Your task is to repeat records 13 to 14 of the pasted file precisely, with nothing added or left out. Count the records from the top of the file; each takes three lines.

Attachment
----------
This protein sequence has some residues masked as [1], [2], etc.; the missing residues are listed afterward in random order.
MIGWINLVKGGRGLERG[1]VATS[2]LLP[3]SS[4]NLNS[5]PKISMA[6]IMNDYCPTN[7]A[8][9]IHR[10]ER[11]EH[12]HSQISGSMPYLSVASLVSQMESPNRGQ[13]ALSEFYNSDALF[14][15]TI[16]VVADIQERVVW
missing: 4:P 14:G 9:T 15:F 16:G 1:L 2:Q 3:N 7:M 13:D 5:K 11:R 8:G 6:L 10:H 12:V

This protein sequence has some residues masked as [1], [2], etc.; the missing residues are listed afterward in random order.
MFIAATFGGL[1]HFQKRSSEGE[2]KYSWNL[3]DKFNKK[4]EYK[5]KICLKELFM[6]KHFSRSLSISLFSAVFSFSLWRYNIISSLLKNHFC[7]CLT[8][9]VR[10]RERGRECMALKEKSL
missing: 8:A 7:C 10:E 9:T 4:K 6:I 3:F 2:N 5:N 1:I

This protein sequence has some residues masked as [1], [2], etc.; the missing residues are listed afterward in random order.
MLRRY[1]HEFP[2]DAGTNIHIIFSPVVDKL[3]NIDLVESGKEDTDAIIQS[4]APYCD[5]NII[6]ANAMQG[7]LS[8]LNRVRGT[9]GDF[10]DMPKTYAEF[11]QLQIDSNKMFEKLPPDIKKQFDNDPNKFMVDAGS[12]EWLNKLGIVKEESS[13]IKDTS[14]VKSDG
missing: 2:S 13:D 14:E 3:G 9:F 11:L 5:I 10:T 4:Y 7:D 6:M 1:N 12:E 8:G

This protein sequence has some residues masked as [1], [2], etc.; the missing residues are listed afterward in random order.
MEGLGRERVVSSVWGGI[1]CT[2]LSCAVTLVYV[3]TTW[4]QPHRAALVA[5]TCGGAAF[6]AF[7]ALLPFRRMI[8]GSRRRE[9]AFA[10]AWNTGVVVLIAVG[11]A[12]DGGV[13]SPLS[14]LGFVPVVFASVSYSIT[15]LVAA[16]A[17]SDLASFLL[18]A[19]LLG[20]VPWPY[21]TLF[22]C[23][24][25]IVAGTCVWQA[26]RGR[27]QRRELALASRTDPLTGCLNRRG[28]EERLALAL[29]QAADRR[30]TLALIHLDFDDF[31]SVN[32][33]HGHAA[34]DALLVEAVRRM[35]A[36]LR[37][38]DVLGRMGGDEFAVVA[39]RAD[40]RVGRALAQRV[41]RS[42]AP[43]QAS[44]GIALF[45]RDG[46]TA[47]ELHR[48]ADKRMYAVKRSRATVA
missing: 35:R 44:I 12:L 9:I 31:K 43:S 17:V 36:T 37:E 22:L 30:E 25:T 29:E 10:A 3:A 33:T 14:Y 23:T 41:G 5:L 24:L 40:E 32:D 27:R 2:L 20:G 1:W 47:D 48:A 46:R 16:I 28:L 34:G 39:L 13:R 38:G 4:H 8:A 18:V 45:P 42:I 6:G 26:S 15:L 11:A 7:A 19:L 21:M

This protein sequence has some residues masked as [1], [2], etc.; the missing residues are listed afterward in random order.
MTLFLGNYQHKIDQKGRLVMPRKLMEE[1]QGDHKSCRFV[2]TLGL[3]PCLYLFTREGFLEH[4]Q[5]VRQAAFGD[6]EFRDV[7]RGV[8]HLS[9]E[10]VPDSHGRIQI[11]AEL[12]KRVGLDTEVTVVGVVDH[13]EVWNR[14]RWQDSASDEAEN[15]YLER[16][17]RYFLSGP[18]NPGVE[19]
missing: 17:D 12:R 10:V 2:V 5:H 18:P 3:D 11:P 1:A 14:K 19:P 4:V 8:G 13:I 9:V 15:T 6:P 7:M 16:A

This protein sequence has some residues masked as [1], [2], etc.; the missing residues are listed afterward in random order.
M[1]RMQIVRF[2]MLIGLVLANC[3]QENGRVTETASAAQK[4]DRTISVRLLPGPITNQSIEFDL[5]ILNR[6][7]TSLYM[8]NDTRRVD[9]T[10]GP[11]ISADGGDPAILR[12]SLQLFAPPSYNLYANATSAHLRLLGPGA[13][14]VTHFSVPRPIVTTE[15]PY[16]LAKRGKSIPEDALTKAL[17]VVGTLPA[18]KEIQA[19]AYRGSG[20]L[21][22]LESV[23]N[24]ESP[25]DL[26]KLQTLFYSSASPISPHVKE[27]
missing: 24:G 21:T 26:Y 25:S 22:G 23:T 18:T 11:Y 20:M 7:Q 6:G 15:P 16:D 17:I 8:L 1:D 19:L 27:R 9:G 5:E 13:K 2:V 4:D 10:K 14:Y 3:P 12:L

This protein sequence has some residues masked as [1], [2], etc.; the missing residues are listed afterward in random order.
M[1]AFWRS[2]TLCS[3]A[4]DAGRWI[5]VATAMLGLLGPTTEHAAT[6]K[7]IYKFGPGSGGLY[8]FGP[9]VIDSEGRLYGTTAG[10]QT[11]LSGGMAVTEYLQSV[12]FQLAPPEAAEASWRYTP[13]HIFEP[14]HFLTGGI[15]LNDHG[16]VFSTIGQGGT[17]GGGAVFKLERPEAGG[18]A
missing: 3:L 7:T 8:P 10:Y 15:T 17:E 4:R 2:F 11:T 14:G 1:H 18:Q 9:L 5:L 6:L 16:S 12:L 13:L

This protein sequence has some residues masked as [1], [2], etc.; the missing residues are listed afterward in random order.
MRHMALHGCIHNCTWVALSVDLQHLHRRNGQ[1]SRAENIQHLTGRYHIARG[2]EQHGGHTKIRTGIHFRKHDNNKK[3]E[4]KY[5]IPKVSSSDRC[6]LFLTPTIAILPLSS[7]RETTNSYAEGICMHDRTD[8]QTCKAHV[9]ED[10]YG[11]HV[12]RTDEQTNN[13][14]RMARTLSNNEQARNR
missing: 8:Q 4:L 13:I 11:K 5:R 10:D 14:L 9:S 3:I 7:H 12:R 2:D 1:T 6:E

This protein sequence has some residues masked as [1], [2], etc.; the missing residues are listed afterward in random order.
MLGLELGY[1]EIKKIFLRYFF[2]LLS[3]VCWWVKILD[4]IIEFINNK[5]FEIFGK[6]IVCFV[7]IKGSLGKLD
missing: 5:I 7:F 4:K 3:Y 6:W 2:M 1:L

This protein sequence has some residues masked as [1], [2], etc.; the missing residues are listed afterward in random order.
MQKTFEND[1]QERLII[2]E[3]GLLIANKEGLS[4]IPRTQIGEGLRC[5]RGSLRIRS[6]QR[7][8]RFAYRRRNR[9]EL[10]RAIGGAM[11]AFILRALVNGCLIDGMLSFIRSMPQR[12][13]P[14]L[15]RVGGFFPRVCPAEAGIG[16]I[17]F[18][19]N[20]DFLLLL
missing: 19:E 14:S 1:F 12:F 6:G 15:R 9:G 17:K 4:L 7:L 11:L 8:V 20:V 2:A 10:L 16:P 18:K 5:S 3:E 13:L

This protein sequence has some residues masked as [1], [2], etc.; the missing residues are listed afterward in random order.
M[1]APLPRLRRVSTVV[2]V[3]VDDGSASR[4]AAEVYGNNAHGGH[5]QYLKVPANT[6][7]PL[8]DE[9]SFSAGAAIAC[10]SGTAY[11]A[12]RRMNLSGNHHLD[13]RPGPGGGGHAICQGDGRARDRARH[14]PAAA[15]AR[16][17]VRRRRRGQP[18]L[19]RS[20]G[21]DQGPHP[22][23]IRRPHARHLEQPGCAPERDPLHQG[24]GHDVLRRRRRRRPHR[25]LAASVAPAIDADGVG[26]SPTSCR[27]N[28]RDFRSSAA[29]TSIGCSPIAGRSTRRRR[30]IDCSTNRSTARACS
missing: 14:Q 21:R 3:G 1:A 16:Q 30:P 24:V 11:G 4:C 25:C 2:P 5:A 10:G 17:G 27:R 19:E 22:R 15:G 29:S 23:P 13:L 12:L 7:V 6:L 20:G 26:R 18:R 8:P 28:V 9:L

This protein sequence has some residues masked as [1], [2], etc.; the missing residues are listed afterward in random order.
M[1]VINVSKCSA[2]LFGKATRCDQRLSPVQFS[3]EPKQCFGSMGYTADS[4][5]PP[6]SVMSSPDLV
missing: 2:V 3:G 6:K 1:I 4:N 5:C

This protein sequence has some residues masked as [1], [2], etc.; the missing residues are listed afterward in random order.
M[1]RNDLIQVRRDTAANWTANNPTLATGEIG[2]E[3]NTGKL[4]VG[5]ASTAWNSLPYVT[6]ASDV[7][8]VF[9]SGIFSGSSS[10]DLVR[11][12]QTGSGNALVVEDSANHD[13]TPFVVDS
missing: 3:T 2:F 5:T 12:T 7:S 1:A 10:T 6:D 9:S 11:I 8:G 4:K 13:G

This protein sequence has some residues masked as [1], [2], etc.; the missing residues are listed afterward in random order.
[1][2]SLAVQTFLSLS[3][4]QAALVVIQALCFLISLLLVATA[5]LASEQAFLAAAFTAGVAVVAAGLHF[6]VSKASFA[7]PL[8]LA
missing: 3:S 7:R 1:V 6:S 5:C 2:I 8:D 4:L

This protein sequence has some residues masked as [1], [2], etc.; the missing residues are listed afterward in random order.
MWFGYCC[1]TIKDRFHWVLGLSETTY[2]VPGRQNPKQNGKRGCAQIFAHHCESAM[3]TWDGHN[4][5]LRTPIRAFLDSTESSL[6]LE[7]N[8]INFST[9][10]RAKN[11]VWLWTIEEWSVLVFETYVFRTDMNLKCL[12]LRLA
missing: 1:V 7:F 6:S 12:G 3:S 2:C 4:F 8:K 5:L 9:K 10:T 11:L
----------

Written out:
This protein sequence has some residues masked as [1], [2], etc.; the missing residues are listed afterward in random order.
M[1]RNDLIQVRRDTAANWTANNPTLATGEIG[2]E[3]NTGKL[4]VG[5]ASTAWNSLPYVT[6]ASDV[7][8]VF[9]SGIFSGSSS[10]DLVR[11][12]QTGSGNALVVEDSANHD[13]TPFVVDS
missing: 3:T 2:F 5:T 12:T 7:S 1:A 10:T 6:D 9:S 11:I 8:G 4:K 13:G

This protein sequence has some residues masked as [1], [2], etc.; the missing residues are listed afterward in random order.
[1][2]SLAVQTFLSLS[3][4]QAALVVIQALCFLISLLLVATA[5]LASEQAFLAAAFTAGVAVVAAGLHF[6]VSKASFA[7]PL[8]LA
missing: 3:S 7:R 1:V 6:S 5:C 2:I 8:D 4:L